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    There are a lot of possible factors, but it really has to do with the fact that different pieces of wood will resonate differently. I have vintage guitars that don't sound as good as guitars have been recently manufactured and vice versa. But I've never came across a guitar that sounded nice unplugged that didn't sound great plugged in, as long as the electronics are functioning properly.
     
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  16. Mr Fingers

    Mr Fingers Member

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    Too many variables involved in this discussion to isolate any as either impactful or inconsequential. Everything mentioned, and about another 20 features that are often cited, could contribute... or not. Most of us try to maximize the positive attributes in the guitars we buy, but only the obsessives consider every nit worth picking. Tight neck pocket -- yup, better than loose but some guitars with roomy pockets sound great. Light weight... or heavy weight... which? What species of wood? What age? What finish? Good builders virtually all say that the unamplified, acoustic tone of the body is likely to be significant, and they build to that purpose. This makes sense because the body contributes to the nature of the strong's vibrations which then generate the pickup signal that = volume and tone. But even this is not a certainty -- just a generalization that is often true. What is generally true is not guaranteed in any individual instance. Play before you pay. And however many super features a guitar may have, if it doesn't sound or feel right, forget it. It's like drilling for oil. Do the geology, but then see what really occurs.
     
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  17. cruiserman

    cruiserman Member

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    So it is essentially "drier" or might be what i thought emulating a "vintage guitar body" sound. I mean that's all the hype about old acoustics, that it has lost any moisture in the wood therefore more resonant, sounds better & valuable (due to the grain of the wood being closer together).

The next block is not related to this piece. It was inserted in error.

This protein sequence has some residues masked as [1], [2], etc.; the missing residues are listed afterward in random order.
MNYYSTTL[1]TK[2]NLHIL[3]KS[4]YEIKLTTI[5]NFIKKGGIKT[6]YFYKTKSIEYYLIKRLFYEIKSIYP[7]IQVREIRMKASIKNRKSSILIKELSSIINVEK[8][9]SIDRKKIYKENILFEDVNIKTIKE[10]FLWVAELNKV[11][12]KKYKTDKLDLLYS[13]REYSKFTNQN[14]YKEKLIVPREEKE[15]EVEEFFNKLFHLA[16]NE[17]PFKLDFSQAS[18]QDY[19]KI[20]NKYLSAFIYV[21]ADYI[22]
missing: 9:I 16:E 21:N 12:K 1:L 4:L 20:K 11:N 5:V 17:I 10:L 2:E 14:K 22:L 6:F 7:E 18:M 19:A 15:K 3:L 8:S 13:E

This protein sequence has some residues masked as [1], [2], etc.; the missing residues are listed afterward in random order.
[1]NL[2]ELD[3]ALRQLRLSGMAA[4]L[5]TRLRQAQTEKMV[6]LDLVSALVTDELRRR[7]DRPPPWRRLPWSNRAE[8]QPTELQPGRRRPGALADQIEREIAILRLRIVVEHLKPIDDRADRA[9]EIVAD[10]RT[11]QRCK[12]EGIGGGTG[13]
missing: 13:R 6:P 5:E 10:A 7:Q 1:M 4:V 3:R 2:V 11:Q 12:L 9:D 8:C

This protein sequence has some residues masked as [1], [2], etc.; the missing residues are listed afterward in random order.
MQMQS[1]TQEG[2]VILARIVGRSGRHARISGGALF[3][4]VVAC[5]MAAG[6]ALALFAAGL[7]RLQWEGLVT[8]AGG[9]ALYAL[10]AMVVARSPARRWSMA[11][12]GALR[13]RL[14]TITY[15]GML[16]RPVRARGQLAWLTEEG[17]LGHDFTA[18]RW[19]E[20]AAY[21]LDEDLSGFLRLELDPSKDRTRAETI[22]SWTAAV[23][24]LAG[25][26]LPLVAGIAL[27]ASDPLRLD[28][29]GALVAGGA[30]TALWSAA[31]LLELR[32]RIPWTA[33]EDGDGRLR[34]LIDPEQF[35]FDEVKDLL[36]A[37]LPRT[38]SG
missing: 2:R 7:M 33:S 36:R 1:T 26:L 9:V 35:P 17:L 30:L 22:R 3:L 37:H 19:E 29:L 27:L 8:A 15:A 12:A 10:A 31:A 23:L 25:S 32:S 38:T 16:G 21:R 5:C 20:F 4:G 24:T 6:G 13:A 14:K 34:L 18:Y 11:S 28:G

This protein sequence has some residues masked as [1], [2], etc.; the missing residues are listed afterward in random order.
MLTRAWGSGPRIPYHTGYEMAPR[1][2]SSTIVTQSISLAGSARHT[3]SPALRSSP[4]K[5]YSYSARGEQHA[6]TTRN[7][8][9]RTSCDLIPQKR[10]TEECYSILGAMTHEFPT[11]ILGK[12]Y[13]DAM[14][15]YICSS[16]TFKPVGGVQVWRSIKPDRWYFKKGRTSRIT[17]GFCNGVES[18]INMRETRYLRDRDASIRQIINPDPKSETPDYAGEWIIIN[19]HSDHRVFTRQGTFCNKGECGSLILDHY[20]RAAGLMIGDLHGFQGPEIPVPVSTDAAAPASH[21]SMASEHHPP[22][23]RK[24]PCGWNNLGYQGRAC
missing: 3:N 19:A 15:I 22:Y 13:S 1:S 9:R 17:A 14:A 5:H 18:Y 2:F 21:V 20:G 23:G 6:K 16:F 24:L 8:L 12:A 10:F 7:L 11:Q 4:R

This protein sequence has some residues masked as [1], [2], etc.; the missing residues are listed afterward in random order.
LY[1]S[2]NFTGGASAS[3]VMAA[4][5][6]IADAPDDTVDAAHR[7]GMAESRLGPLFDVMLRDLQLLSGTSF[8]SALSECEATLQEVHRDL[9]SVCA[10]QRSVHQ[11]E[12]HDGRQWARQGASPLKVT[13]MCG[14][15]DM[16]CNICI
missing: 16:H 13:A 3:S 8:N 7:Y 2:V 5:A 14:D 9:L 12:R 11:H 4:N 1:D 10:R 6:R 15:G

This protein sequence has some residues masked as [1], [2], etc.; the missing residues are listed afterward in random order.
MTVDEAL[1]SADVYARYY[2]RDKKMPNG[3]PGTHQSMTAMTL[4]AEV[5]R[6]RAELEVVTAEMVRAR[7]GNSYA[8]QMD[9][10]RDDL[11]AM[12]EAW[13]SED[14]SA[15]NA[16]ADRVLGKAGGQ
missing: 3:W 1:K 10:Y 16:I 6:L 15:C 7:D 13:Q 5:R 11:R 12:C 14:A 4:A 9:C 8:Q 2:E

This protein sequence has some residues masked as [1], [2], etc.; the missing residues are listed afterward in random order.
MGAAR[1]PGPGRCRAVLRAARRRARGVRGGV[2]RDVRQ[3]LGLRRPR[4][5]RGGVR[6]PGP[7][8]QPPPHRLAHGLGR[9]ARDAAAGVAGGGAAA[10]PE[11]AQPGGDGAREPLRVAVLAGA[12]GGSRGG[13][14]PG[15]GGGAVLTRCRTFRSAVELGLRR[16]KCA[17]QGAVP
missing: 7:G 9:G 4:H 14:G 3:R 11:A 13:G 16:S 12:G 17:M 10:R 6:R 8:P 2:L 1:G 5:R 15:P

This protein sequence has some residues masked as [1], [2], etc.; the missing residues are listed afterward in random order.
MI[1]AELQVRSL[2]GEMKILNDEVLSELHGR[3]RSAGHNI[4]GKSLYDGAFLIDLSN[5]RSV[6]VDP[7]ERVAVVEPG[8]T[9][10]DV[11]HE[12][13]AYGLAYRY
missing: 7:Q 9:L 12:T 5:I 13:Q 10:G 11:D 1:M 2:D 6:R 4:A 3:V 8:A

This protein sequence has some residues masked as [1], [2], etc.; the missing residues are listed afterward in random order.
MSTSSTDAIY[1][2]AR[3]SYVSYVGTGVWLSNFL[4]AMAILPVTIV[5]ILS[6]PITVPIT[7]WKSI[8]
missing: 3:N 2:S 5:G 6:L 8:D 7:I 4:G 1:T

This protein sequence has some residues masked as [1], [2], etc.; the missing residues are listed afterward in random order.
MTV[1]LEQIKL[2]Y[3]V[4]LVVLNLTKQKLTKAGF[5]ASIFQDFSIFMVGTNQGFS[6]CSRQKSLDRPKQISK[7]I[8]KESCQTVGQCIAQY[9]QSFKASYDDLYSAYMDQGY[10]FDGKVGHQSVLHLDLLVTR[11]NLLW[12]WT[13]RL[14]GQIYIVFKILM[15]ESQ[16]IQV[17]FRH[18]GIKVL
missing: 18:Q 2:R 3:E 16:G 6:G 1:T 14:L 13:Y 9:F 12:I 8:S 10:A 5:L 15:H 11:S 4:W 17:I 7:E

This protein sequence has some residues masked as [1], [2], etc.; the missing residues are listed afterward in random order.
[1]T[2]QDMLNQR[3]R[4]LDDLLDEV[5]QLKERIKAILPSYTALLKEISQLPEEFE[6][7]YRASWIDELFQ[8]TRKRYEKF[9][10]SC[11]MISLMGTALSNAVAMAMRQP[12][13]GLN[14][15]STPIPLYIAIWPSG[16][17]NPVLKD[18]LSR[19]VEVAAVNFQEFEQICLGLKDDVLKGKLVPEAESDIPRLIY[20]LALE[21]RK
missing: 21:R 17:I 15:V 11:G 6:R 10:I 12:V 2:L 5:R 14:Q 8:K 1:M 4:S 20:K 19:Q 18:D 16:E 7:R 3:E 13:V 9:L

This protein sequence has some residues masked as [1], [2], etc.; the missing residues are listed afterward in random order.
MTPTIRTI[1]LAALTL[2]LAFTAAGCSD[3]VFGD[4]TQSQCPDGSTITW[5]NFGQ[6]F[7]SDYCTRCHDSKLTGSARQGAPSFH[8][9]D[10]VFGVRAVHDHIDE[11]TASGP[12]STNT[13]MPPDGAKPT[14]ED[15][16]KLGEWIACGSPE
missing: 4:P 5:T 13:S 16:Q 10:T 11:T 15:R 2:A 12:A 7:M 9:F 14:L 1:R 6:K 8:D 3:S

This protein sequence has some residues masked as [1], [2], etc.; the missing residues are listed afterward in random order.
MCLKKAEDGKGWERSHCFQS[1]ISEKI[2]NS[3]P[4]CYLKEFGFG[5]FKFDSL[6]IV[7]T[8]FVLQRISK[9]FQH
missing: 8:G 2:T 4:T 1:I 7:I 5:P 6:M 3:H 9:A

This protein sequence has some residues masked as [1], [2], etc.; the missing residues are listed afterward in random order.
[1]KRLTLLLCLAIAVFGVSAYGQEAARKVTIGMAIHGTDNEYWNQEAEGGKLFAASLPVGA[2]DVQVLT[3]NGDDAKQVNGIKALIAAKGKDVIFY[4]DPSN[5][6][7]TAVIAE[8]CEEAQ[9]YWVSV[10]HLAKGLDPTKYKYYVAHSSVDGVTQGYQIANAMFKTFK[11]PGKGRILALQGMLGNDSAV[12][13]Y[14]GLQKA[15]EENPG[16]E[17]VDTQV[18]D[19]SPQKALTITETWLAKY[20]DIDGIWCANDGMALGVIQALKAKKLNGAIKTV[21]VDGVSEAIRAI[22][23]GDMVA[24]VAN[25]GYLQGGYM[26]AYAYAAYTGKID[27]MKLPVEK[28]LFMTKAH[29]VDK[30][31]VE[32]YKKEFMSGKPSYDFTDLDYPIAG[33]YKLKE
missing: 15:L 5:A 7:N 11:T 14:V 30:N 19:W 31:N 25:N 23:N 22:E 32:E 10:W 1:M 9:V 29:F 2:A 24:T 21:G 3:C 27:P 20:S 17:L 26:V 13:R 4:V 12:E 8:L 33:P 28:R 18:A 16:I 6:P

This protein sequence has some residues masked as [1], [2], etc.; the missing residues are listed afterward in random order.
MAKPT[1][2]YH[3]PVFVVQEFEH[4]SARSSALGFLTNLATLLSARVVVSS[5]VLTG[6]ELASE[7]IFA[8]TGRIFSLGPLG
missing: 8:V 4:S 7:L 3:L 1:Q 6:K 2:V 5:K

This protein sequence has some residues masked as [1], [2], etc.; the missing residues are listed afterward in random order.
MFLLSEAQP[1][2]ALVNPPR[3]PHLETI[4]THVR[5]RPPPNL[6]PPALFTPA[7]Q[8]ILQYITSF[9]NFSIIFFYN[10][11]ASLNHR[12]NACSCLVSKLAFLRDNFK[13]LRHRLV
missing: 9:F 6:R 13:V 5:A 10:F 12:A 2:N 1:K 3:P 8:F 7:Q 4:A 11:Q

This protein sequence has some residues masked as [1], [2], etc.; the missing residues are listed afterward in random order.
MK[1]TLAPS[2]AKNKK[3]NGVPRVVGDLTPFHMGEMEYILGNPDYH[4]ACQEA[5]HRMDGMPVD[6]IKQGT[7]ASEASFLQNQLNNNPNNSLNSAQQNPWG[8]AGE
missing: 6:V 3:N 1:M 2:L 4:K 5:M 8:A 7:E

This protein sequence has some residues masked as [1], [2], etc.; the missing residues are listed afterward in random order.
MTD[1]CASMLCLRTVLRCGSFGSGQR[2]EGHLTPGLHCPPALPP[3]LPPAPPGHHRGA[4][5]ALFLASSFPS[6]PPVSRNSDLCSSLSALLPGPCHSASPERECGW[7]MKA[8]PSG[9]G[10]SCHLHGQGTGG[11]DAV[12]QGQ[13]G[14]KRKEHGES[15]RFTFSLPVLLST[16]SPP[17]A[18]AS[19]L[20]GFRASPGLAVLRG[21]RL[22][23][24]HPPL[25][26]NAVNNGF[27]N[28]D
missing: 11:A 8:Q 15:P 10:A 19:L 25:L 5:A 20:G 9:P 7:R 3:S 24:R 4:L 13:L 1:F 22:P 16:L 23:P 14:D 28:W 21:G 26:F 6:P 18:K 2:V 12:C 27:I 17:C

Thats why i brought up vintage Strats because although I've never picked one up or have actually seen one, I assume they have really tight pockets, drier and resonate/vibrate more.
     
  18. walterw

    walterw Gold Supporting Member

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    not hardly.
     
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  19. Halo of Convenience

    Halo of Convenience Member

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    I prefer an electric that is resonant which is why I prefer semi hollows and solid bodies with nitro. Vintage gear was generally made with drier wood so that might explain their lure. I had a G&L Legacy that was especially resonant and I had read that they still dried wood the old fender way. I also find that swamp ash seems to be the most lively wood.
     
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  20. jvin248

    jvin248 Member

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    .

    Often a few sources, that are not the usual suggested causes:
    -Rigid plastic (often single ply) pickguard vs softer vinyl (often multi ply). ABS plastic is harder and stiffer while vinyl is soft and more thuddy.
    -Body pickup route -- a swimming pool route will act more acoustic/semi-hollow.
    -More vibrating trem springs on one guitar than the other
    -Headstock rigidity or how much it bends about the nut

    .